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Supplemental Security Income: an overview

On this blog, we often discuss the different benefits programs offered by the Social Security Administration with little detail, using only abbreviations to identify them. For someone who has recently become ill or disabled, and who is only beginning to consider applying for Social Security benefits, to say that the programs and their requirements can be confusing is a monumental understatement.

Therefore, today we are going to give our blog readers a brief overview of one of the programs offered by the Social Security Administration, or SSA. Supplemental Security Income, which is abbreviated to SSI, is administered by the SSA, but is completely different from Social Security Disability, or SSD.

While SSD benefits are granted based on a disability that renders an applicant unable to perform their job duties, SSI is granted to people who are aged 65 or older, who are blind, or who have a disability. In addition, SSI applicants must have limited income and financial resources in order to have their application approved.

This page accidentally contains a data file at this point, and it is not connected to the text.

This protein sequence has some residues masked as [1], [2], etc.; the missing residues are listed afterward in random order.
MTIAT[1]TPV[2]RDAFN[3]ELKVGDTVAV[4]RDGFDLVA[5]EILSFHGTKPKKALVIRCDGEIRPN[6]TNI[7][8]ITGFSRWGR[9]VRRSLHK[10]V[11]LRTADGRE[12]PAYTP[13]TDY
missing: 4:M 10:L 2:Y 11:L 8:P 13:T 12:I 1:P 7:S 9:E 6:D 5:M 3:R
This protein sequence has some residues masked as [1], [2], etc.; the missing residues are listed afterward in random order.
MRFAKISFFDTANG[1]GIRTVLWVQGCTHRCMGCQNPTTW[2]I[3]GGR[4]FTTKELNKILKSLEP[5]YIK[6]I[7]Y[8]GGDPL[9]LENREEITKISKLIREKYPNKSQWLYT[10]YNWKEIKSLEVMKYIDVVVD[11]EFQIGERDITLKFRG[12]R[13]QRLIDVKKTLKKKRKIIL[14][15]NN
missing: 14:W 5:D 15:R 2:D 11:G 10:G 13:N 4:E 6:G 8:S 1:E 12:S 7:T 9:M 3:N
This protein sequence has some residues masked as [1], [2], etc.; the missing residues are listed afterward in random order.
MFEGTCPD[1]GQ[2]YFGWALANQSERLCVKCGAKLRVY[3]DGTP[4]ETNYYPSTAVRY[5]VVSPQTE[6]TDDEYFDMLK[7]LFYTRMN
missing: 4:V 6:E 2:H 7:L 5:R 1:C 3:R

The aim of SSI is to provide additional resources to people who are unable to work due to age or a disability, but who have not yet paid enough into Social Security to qualify for standard retirement benefits. Applicants must have very limited resources - under $2,000 for individuals and $3,000 for couples - in order to qualify for SSI benefits.

To determine whether applicants meet the financial requirements of SSI, the SSA looks at wages, pensions, and retirement accounts, as well as real estate, stocks, and other assets. The maximum monthly SSI payment is $674 for individuals and $1,011 for couples.

Source: Kalamazoo Gazette, "A safety net for the aged, blind and disabled," Vonda Vantil, August 8, 2011

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